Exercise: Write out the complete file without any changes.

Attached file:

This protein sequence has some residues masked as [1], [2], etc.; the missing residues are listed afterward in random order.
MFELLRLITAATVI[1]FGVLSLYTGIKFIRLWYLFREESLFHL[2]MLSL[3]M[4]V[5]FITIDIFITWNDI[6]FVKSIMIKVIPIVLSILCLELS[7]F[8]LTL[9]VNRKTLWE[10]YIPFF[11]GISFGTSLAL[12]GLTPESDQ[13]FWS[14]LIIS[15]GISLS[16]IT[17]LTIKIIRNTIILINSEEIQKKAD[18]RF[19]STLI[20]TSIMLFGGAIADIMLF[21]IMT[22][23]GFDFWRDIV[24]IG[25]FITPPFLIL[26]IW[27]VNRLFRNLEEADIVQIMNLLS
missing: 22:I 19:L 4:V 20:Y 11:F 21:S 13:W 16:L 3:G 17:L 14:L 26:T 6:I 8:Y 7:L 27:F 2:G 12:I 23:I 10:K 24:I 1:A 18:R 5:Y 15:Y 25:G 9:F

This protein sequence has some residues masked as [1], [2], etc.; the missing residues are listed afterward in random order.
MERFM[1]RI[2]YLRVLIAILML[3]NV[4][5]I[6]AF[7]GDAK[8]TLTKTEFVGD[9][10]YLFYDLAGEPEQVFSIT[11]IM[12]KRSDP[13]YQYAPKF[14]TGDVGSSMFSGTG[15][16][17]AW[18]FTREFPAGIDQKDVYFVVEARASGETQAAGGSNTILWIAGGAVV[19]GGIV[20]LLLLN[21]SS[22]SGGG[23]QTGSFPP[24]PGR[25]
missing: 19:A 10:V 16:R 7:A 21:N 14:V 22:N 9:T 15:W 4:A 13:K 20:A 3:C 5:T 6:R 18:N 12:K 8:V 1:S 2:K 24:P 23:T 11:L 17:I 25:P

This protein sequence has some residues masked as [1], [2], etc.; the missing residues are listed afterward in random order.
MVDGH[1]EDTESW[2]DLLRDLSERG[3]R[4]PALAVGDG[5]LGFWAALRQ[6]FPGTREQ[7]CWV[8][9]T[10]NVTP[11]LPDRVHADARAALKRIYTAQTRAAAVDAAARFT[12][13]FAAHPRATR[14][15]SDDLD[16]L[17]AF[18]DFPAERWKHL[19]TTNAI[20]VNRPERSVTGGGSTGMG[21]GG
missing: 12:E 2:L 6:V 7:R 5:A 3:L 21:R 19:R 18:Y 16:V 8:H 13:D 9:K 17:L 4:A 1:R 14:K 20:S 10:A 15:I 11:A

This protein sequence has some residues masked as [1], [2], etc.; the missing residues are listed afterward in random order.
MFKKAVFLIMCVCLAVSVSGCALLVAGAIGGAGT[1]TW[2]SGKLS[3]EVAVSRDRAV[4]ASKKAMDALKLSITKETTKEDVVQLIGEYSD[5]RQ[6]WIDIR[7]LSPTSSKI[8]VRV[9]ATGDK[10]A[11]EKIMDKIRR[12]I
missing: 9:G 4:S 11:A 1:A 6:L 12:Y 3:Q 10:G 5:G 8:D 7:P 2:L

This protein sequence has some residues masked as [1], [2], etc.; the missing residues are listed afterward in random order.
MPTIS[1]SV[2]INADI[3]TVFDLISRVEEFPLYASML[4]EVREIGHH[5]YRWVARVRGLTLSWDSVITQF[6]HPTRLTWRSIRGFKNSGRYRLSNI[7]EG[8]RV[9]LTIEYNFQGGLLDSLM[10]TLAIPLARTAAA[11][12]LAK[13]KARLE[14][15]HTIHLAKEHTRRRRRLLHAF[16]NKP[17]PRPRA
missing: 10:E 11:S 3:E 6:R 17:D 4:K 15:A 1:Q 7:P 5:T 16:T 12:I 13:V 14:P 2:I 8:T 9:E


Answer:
This protein sequence has some residues masked as [1], [2], etc.; the missing residues are listed afterward in random order.
MFELLRLITAATVI[1]FGVLSLYTGIKFIRLWYLFREESLFHL[2]MLSL[3]M[4]V[5]FITIDIFITWNDI[6]FVKSIMIKVIPIVLSILCLELS[7]F[8]LTL[9]VNRKTLWE[10]YIPFF[11]GISFGTSLAL[12]GLTPESDQ[13]FWS[14]LIIS[15]GISLS[16]IT[17]LTIKIIRNTIILINSEEIQKKAD[18]RF[19]STLI[20]TSIMLFGGAIADIMLF[21]IMT[22][23]GFDFWRDIV[24]IG[25]FITPPFLIL[26]IW[27]VNRLFRNLEEADIVQIMNLLS
missing: 22:I 19:L 4:V 20:Y 11:F 21:S 13:W 16:L 3:G 17:L 14:L 26:T 6:I 8:Y 7:L 27:F 2:G 12:I 23:I 10:K 24:I 1:A 18:R 5:Y 15:Y 25:G 9:F

This protein sequence has some residues masked as [1], [2], etc.; the missing residues are listed afterward in random order.
MERFM[1]RI[2]YLRVLIAILML[3]NV[4][5]I[6]AF[7]GDAK[8]TLTKTEFVGD[9][10]YLFYDLAGEPEQVFSIT[11]IM[12]KRSDP[13]YQYAPKF[14]TGDVGSSMFSGTG[15][16][17]AW[18]FTREFPAGIDQKDVYFVVEARASGETQAAGGSNTILWIAGGAVV[19]GGIV[20]LLLLN[21]SS[22]SGGG[23]QTGSFPP[24]PGR[25]
missing: 19:A 10:V 16:R 7:A 21:N 14:V 22:N 9:T 15:W 4:A 13:K 20:A 3:C 5:T 6:R 18:N 12:K 8:V 1:S 2:K 24:P 23:T 11:L 17:I 25:P

This protein sequence has some residues masked as [1], [2], etc.; the missing residues are listed afterward in random order.
MVDGH[1]EDTESW[2]DLLRDLSERG[3]R[4]PALAVGDG[5]LGFWAALRQ[6]FPGTREQ[7]CWV[8][9]T[10]NVTP[11]LPDRVHADARAALKRIYTAQTRAAAVDAAARFT[12][13]FAAHPRATR[14][15]SDDLD[16]L[17]AF[18]DFPAERWKHL[19]TTNAI[20]VNRPERSVTGGGSTGMG[21]GG
missing: 12:E 2:L 6:V 7:R 5:A 3:L 21:R 19:R 18:Y 16:V 8:H 13:D 9:K 17:L 4:A 1:R 14:K 20:S 10:A 15:I 11:A

This protein sequence has some residues masked as [1], [2], etc.; the missing residues are listed afterward in random order.
MFKKAVFLIMCVCLAVSVSGCALLVAGAIGGAGT[1]TW[2]SGKLS[3]EVAVSRDRAV[4]ASKKAMDALKLSITKETTKEDVVQLIGEYSD[5]RQ[6]WIDIR[7]LSPTSSKI[8]VRV[9]ATGDK[10]A[11]EKIMDKIRR[12]I
missing: 9:G 4:S 11:A 1:A 6:L 12:Y 3:Q 10:G 5:G 8:D 7:P 2:L

This protein sequence has some residues masked as [1], [2], etc.; the missing residues are listed afterward in random order.
MPTIS[1]SV[2]INADI[3]TVFDLISRVEEFPLYASML[4]EVREIGHH[5]YRWVARVRGLTLSWDSVITQF[6]HPTRLTWRSIRGFKNSGRYRLSNI[7]EG[8]RV[9]LTIEYNFQGGLLDSLM[10]TLAIPLARTAAA[11][12]LAK[13]KARLE[14][15]HTIHLAKEHTRRRRRLLHAF[16]NKP[17]PRPRA
missing: 10:E 11:S 3:E 6:R 17:D 4:K 15:A 1:Q 7:P 5:T 16:T 12:I 13:V 14:P 2:I 8:T 9:E